Panellists at the recent ‘How I got my first job in International Development’ career panel gave some great suggestions on how to get your International Development career kick started. The panel was part of the LSE Careers International Development Events Programme (IDEP). For a full list of events and details, visit the IDEP website.

For those of you who couldn’t make it, don’t worry we’ve picked out the five of the best ones for you here!

Don’t overlook non-academic skills

Several of the panellists emphasised how useful it was to have project management skills – especially in development consultancy. Project management doesn’t have to be a formal course – it could be as simple as being very competent with Excel.

Network in various ways

Several of the panellists emphasised the importance of networking and one recalled the phrase used while they were at university: ‘put down the books and pick up the wine’.  This doesn’t just mean attending formal networking events but thinking about ways to make your extra-circular activities, such as volunteering, work for you. For example, one panellist was President of the International Development society whilst at LSE, meaning they had direct relations with organisations wanting to engage with the society.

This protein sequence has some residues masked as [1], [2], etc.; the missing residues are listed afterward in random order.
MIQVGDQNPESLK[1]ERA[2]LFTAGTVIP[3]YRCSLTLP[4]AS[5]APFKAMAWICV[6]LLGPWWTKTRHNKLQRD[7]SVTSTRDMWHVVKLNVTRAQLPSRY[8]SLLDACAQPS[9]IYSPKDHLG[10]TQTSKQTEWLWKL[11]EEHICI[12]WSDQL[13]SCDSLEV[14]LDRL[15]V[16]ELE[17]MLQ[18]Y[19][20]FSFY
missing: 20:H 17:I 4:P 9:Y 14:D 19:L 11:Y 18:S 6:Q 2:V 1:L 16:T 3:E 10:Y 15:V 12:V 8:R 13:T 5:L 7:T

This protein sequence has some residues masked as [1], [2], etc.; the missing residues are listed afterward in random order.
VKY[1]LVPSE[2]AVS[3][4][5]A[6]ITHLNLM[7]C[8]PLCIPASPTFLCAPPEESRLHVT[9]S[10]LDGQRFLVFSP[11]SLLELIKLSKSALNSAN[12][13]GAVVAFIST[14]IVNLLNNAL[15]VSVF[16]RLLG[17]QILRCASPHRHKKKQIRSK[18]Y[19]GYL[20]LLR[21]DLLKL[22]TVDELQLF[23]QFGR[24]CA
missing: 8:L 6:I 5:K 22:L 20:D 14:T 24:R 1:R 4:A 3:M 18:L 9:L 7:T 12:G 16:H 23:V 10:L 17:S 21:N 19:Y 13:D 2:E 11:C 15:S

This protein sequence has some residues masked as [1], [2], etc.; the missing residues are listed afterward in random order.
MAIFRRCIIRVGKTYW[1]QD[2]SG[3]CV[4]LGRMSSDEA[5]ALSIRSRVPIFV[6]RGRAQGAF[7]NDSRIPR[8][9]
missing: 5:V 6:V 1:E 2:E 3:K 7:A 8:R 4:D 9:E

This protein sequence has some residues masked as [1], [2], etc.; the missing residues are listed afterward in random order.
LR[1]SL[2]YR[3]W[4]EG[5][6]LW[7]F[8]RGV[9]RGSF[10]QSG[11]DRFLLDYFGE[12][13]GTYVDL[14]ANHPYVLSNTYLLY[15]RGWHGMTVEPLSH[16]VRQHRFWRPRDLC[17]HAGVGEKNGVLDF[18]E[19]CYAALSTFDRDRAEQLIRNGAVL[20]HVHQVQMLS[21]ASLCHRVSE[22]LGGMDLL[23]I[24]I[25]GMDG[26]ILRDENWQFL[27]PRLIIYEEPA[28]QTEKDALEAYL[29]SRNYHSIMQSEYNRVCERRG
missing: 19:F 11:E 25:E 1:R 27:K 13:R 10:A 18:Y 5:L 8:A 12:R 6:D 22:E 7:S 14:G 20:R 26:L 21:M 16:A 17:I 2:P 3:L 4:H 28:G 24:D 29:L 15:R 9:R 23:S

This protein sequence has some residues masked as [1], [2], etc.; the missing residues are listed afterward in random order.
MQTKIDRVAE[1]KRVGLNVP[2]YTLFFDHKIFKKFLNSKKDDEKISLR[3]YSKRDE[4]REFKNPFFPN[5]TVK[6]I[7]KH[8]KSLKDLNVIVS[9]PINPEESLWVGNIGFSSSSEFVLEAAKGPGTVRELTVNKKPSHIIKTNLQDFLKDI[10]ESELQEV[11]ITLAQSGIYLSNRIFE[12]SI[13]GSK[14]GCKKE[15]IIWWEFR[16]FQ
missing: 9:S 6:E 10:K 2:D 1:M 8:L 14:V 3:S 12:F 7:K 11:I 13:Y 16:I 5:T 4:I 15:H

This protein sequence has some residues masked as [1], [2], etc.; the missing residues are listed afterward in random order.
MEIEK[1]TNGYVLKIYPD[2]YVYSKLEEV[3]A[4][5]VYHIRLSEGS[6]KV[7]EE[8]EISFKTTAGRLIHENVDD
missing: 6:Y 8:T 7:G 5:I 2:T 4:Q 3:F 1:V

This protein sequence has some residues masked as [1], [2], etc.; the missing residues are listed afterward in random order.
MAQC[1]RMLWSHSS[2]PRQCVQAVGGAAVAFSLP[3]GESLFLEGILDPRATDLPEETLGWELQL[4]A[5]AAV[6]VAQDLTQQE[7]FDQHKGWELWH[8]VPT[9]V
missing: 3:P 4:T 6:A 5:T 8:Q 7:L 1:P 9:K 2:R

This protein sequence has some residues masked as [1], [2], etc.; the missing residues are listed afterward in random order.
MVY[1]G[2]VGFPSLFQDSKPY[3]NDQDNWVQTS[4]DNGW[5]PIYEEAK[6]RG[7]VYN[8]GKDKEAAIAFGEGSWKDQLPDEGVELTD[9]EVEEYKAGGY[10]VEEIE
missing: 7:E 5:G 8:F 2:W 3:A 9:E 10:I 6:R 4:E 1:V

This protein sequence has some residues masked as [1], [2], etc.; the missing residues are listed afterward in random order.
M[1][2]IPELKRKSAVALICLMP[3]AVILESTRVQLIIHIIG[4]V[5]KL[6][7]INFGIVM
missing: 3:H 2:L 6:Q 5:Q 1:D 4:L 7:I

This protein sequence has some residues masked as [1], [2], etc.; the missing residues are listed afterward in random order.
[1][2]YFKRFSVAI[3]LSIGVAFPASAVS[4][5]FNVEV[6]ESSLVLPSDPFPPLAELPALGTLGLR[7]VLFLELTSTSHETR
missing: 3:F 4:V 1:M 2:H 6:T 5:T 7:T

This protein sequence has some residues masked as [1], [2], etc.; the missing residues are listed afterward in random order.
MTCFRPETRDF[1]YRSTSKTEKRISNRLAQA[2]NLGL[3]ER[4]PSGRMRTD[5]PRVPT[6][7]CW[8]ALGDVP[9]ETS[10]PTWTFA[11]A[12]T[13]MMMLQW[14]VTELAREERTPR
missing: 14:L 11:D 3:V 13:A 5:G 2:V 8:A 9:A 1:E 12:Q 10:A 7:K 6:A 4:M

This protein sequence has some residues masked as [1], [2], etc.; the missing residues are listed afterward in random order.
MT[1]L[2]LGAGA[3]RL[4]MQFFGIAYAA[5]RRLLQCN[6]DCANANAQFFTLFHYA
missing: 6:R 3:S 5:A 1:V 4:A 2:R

Be open minded and strategic

Begin looking at jobs early on to build your understanding of the market place and get an idea of skills often asked for by employers. This will also help increase knowledge of both different areas of employment in the sector.

Make your dissertation work for you

If part of your dissertation research involves meetings or telephone calls to employers, you are already making a network of contacts you can approach when you start to look for a job. If you can create synergies between the topic of your dissertation and your preferred area or specialism of work this can boost your attractiveness to employers. One panellist was confident with their dissertation topic which made the difference to securing their first job in the sector.

Private sector experience can help too

Several panellists mentioned the benefit of private sector knowledge or insight and one panellist has moved across into a private sector to build experience and expertise to then transfer back. It was discussed that NGOs are being forced to change the way they work and operate in a more commercially minded way. One panellists said that being ‘financially aware’ is important and a skill often overlooked by those applying for the sector.

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